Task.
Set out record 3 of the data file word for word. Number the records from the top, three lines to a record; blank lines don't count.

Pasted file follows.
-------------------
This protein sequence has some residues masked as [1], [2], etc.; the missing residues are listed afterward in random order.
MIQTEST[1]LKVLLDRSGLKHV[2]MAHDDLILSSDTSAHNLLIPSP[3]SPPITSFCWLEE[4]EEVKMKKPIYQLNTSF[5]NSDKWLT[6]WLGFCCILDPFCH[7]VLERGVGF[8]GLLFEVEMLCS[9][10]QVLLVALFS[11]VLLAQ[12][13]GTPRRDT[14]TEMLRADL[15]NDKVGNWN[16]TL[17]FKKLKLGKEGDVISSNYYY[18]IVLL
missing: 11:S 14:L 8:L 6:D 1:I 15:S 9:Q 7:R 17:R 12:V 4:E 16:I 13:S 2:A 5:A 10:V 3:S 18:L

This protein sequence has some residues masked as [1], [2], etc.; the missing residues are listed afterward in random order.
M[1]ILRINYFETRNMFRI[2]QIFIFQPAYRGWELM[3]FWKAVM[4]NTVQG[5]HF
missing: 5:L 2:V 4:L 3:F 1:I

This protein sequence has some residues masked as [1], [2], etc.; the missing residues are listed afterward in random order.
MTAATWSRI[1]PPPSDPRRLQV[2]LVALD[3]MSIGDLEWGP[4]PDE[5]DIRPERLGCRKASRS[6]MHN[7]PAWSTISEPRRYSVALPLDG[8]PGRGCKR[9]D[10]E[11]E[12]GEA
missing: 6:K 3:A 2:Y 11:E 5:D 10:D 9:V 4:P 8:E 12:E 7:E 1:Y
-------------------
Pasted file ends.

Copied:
This protein sequence has some residues masked as [1], [2], etc.; the missing residues are listed afterward in random order.
MTAATWSRI[1]PPPSDPRRLQV[2]LVALD[3]MSIGDLEWGP[4]PDE[5]DIRPERLGCRKASRS[6]MHN[7]PAWSTISEPRRYSVALPLDG[8]PGRGCKR[9]D[10]E[11]E[12]GEA
missing: 6:K 3:A 2:Y 11:E 5:D 10:D 9:V 4:P 8:E 12:E 7:E 1:Y